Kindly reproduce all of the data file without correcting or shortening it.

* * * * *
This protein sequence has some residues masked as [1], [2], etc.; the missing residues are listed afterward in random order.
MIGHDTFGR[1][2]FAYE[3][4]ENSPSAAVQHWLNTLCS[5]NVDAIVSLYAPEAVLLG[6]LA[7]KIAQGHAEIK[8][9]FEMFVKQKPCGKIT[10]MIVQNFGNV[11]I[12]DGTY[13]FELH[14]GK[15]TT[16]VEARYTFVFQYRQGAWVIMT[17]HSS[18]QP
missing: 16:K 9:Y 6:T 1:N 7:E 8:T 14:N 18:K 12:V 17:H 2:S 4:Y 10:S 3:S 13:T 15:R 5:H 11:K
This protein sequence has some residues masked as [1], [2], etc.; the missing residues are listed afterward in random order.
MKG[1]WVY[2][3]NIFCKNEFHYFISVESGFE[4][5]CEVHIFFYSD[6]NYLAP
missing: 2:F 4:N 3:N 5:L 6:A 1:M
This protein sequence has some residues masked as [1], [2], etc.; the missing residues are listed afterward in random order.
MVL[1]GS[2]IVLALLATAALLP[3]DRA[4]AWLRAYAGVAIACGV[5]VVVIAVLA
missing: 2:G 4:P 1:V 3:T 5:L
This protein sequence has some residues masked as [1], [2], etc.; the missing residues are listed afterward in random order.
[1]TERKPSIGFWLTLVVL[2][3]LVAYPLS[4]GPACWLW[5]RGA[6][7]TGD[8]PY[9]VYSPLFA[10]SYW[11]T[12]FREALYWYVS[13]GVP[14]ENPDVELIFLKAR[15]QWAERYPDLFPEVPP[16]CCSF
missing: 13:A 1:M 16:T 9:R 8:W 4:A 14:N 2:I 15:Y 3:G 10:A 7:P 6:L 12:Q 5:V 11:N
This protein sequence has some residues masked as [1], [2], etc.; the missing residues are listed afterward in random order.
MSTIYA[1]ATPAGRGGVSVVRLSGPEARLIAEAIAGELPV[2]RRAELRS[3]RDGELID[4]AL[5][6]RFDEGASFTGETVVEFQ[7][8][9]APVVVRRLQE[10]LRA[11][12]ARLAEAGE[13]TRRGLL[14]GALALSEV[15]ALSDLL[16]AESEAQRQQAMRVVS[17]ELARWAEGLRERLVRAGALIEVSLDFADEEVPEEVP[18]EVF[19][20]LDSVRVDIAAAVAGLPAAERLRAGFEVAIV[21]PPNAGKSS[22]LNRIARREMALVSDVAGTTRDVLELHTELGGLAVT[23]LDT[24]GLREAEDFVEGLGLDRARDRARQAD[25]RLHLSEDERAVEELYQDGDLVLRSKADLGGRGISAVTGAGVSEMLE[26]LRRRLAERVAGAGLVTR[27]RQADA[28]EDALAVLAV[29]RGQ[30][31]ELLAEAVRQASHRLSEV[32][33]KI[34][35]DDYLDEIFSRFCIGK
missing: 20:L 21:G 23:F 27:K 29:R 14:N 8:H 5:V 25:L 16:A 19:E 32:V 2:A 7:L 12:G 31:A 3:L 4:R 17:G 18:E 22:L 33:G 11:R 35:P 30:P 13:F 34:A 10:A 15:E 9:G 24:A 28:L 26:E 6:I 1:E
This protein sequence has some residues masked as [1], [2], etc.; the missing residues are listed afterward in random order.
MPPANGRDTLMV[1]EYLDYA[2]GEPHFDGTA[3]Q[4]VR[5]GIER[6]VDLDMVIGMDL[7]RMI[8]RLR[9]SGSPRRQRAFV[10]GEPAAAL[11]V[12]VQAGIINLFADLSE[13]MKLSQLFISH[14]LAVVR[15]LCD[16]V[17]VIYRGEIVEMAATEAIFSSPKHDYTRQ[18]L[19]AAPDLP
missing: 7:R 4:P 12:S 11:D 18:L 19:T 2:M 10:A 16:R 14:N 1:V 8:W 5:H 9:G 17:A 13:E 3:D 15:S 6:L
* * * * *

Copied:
This protein sequence has some residues masked as [1], [2], etc.; the missing residues are listed afterward in random order.
MIGHDTFGR[1][2]FAYE[3][4]ENSPSAAVQHWLNTLCS[5]NVDAIVSLYAPEAVLLG[6]LA[7]KIAQGHAEIK[8][9]FEMFVKQKPCGKIT[10]MIVQNFGNV[11]I[12]DGTY[13]FELH[14]GK[15]TT[16]VEARYTFVFQYRQGAWVIMT[17]HSS[18]QP
missing: 16:K 9:Y 6:T 1:N 7:E 8:T 14:N 18:K 12:V 17:H 2:S 4:Y 10:S 3:S 13:T 15:R 5:H 11:K
This protein sequence has some residues masked as [1], [2], etc.; the missing residues are listed afterward in random order.
MKG[1]WVY[2][3]NIFCKNEFHYFISVESGFE[4][5]CEVHIFFYSD[6]NYLAP
missing: 2:F 4:N 3:N 5:L 6:A 1:M
This protein sequence has some residues masked as [1], [2], etc.; the missing residues are listed afterward in random order.
MVL[1]GS[2]IVLALLATAALLP[3]DRA[4]AWLRAYAGVAIACGV[5]VVVIAVLA
missing: 2:G 4:P 1:V 3:T 5:L
This protein sequence has some residues masked as [1], [2], etc.; the missing residues are listed afterward in random order.
[1]TERKPSIGFWLTLVVL[2][3]LVAYPLS[4]GPACWLW[5]RGA[6][7]TGD[8]PY[9]VYSPLFA[10]SYW[11]T[12]FREALYWYVS[13]GVP[14]ENPDVELIFLKAR[15]QWAERYPDLFPEVPP[16]CCSF
missing: 13:A 1:M 16:T 9:R 8:W 4:A 14:N 2:I 15:Y 3:G 10:A 7:P 6:L 12:Q 5:V 11:N
This protein sequence has some residues masked as [1], [2], etc.; the missing residues are listed afterward in random order.
MSTIYA[1]ATPAGRGGVSVVRLSGPEARLIAEAIAGELPV[2]RRAELRS[3]RDGELID[4]AL[5][6]RFDEGASFTGETVVEFQ[7][8][9]APVVVRRLQE[10]LRA[11][12]ARLAEAGE[13]TRRGLL[14]GALALSEV[15]ALSDLL[16]AESEAQRQQAMRVVS[17]ELARWAEGLRERLVRAGALIEVSLDFADEEVPEEVP[18]EVF[19][20]LDSVRVDIAAAVAGLPAAERLRAGFEVAIV[21]PPNAGKSS[22]LNRIARREMALVSDVAGTTRDVLELHTELGGLAVT[23]LDT[24]GLREAEDFVEGLGLDRARDRARQAD[25]RLHLSEDERAVEELYQDGDLVLRSKADLGGRGISAVTGAGVSEMLE[26]LRRRLAERVAGAGLVTR[27]RQADA[28]EDALAVLAV[29]RGQ[30][31]ELLAEAVRQASHRLSEV[32][33]KI[34][35]DDYLDEIFSRFCIGK
missing: 20:L 21:G 23:F 27:K 29:R 14:N 8:H 5:V 25:L 16:A 19:E 32:V 2:A 7:L 12:G 31:A 3:L 4:R 17:G 18:E 22:L 33:G 11:R 35:P 30:P 13:F 34:A 10:A 15:E 9:G 24:A 28:L 26:E 6:I 1:E
This protein sequence has some residues masked as [1], [2], etc.; the missing residues are listed afterward in random order.
MPPANGRDTLMV[1]EYLDYA[2]GEPHFDGTA[3]Q[4]VR[5]GIER[6]VDLDMVIGMDL[7]RMI[8]RLR[9]SGSPRRQRAFV[10]GEPAAAL[11]V[12]VQAGIINLFADLSE[13]MKLSQLFISH[14]LAVVR[15]LCD[16]V[17]VIYRGEIVEMAATEAIFSSPKHDYTRQ[18]L[19]AAPDLP
missing: 7:R 4:P 12:S 11:D 18:L 19:T 2:M 10:A 16:R 14:N 1:V 8:W 5:H 9:G 17:A 13:E 3:D 15:S 6:L